We’d all like to vote for the best man, but he’s never a candidate

For some time now, I’ve been kicking around the idea of running for Bermuda District Supervisor. Some of my friends have asked me, “Why would you do such a thing? All the phone calls, ribbon cuttings, meetings and dealing with the problems of the District without much time for working for a better future would be too much work.”

My response has been, if there’s somebody out there who will apply the democratic process, then I won’t have to worry about it. I can make more of an impact where I’m at now – promoting community and creating a sense of place in Chesterfield. As of today, no one has stepped up to the plate to oppose the incumbent, although they technically have until August to decide.

But last week I was put on the spot by another newspaper. Not a community newspaper such as the Village News but a county-wide newspaper that shouts 70,000 copies each week, although only distributed to the more affluent demographic, and treated like any other circular that hits your mailbox.

In an article/editorial in that other Chesterfield weekly, I was “outed” as considering a run for Bermuda supervisor. Some were quoted as to the ethics of making such a move. Although I felt I stood on ethically-solid ground, I contacted a journalism ethics advisor at a large newspaper association, who is also a professor at nationally recognized university. I told him when you watch local government as close as I do, you see the sort of underbelly of the process and the party machinations involved, and you can’t help but want to do something about it – say run for election.

I asked the advisor, just what are the ethics of such a move? As long as a candidate who also owns a newspaper takes a couple of steps back from the publication during the campaign and subsequent election, there isn’t an ethical issue.  It’s all about perception, he said.  
The most famous politician in Virginia, Harry F. Byrd, owned the Winchester Star, Harrisonburg Daily News-Record and several other newspapers in the Shenandoah Valley. His family still owns the newspapers to this day.

But there was more at work than just an article/editorial about a hyper-local newspaper man disenchanted with the change promised in the last election. This was about business. This was about a behemoth weekly, which has news coming primarily out of Midlothian and the courthouse, working to take out a smaller competitor.

You would have to wonder why the article ties the Village News circulation to an audit that’s four years old when the writer knows quite well that our current circulation is 12,000, soon to be 15,000. You would have to wonder why the writer didn’t source all of his material, which is journalism 101.

The writer tries to tie me to Chesterfield’s Democratic Party. I am not a Democrat, have not been and will never be. I am an independent, have voted for Republicans, Democrats and Independents. The opinions in my column have been related to local issues not political parties, unless that political party has attempted to use its muscle to push its agenda.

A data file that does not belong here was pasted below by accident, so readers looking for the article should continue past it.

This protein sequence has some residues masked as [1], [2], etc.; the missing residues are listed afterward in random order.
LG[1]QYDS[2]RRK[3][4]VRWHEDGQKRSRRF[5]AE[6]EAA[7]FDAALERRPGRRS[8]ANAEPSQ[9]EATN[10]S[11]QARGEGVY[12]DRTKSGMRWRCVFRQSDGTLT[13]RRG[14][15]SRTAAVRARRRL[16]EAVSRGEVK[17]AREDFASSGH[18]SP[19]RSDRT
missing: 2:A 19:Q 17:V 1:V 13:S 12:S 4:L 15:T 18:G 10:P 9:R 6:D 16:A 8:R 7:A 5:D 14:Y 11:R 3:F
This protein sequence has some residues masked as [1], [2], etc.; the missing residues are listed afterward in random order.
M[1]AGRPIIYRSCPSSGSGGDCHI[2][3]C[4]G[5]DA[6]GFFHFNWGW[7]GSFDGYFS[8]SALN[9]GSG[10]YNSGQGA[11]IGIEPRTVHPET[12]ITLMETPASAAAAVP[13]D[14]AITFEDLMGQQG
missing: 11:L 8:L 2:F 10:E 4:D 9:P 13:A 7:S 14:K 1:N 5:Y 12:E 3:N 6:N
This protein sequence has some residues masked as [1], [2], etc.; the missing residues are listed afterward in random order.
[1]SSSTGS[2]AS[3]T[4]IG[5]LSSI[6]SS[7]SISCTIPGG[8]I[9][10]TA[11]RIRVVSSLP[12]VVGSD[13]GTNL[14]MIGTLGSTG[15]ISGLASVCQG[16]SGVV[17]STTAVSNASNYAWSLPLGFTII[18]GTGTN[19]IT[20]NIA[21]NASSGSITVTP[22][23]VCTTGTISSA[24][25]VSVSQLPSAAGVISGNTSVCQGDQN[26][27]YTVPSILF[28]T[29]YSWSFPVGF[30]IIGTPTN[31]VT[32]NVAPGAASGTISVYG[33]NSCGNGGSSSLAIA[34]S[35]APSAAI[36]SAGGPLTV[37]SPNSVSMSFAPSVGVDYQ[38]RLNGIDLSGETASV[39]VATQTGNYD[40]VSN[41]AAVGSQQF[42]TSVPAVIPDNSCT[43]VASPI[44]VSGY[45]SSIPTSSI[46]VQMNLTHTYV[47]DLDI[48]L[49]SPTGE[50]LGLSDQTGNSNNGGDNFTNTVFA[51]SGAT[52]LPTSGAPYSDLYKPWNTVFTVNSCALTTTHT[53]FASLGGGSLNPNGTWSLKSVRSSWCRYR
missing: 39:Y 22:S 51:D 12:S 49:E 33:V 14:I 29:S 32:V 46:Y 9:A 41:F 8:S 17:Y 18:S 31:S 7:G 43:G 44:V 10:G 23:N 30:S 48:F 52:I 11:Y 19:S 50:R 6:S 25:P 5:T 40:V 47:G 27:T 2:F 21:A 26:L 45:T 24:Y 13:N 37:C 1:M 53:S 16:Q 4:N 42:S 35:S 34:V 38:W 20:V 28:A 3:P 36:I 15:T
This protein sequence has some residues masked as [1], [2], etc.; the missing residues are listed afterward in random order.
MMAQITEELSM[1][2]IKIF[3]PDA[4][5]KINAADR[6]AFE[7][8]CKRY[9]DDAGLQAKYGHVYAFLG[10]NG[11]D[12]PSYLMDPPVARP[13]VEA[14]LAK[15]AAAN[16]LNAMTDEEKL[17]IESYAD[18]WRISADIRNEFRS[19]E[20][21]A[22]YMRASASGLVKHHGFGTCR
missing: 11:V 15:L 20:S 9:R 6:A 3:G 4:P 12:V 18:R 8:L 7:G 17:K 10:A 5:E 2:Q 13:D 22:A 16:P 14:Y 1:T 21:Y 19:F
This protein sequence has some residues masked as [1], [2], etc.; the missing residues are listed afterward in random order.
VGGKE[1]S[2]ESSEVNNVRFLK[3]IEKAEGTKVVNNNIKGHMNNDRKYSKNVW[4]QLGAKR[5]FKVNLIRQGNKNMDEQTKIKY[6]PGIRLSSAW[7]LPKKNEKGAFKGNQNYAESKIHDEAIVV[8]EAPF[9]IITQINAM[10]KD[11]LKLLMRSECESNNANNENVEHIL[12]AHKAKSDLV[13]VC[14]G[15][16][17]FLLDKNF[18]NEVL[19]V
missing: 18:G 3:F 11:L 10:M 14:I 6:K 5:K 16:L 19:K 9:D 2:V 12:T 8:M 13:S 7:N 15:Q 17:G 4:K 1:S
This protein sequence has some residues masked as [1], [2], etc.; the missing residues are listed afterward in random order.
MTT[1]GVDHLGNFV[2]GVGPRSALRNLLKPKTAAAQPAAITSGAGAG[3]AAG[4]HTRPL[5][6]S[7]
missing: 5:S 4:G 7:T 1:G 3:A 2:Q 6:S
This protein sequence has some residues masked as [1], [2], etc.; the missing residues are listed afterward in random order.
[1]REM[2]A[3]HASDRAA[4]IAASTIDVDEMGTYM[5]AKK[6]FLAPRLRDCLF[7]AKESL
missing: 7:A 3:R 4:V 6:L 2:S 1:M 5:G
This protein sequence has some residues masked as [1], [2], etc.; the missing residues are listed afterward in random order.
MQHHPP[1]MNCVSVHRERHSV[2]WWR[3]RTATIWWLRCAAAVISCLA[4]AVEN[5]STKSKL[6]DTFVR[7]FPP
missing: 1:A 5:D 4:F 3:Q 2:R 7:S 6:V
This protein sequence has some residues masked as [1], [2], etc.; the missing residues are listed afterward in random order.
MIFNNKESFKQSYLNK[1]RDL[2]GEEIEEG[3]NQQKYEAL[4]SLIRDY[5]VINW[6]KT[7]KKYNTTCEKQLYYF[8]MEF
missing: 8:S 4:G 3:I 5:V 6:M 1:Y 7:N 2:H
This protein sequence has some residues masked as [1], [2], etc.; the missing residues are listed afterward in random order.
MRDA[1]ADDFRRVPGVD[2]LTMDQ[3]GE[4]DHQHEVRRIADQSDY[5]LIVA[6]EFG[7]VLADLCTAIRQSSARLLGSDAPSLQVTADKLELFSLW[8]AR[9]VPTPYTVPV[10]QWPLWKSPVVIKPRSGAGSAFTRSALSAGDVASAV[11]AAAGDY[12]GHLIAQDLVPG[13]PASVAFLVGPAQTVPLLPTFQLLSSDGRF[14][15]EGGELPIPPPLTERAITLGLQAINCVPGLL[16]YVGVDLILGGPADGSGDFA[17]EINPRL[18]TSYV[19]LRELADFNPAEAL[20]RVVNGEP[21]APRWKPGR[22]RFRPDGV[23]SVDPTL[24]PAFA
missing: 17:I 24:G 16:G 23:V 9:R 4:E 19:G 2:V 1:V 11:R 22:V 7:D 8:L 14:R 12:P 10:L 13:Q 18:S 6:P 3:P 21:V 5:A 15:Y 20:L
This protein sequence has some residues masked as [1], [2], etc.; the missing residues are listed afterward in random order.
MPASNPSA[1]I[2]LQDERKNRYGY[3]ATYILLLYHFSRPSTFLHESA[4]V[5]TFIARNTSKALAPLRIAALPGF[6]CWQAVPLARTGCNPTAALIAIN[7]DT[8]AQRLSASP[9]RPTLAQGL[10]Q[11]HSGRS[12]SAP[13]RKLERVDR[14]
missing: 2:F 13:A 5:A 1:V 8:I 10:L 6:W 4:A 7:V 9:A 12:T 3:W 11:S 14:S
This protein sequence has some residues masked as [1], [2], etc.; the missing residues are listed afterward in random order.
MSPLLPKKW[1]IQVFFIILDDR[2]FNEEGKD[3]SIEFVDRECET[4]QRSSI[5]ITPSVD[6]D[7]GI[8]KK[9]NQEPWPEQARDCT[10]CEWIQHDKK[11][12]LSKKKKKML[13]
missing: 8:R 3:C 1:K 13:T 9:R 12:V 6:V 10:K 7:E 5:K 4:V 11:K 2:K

I believe that there should be no political parties involved in local politics, just as is mandated for the Chesterfield School Board.

The Village News works hard to present balanced content. Republican Congressman Randy Forbes is a regular contributor, and Tea Party, or at least far right, columnist Robert Owens Ph.D. has a bi-monthy column on page six.

Why tie me to the Democratic Party? Because they are often, in this county, perceived as anti-business. The underlying concept of the article/editorial is that the Republicans are the business folks and anyone else must be one of those other people. The agenda of the piece is really about convincing businesses that the Village News is anti-business when nothing could be further from the truth.

We have run more business stories than any weekly newspaper in the area – business openings, special anniversaries, accomplishments and so on. We are members of the Chester Business Association (Business of the Year 2009) and the Chesterfield Chamber (Presidents Award 2004.) Does that sound like antibusiness to you?

For me, considering a run for District Supervisor is all about equity and the democratic process. I find it disturbing that once someone is elected and becomes the incumbent, they seem to think they have a lifelong right to that office. And some elected officials get aggravated when someone opposes them. Spending 12, 16 or 20 years as an elected official, especially when unopposed for most of their career, is autocratic.

When voters allow for a career politician to become imbedded, that politician can be less effective. “Some feel that fear of ‘rocking the boat’ leads to a stagnant political climate, in which it becomes hard to address injustices and create change,” writes Susan Welch in “Understanding American Government.”  
There should be a choice of candidates in every race, no matter who they are or what office they hold. That’s the problem in Washington and Richmond today, politicians who have been there too long and have gotten tied to special interests so they can raise money for their next campaign. And, it works the same locally. Someone needs to step up, but it probably won’t be me.


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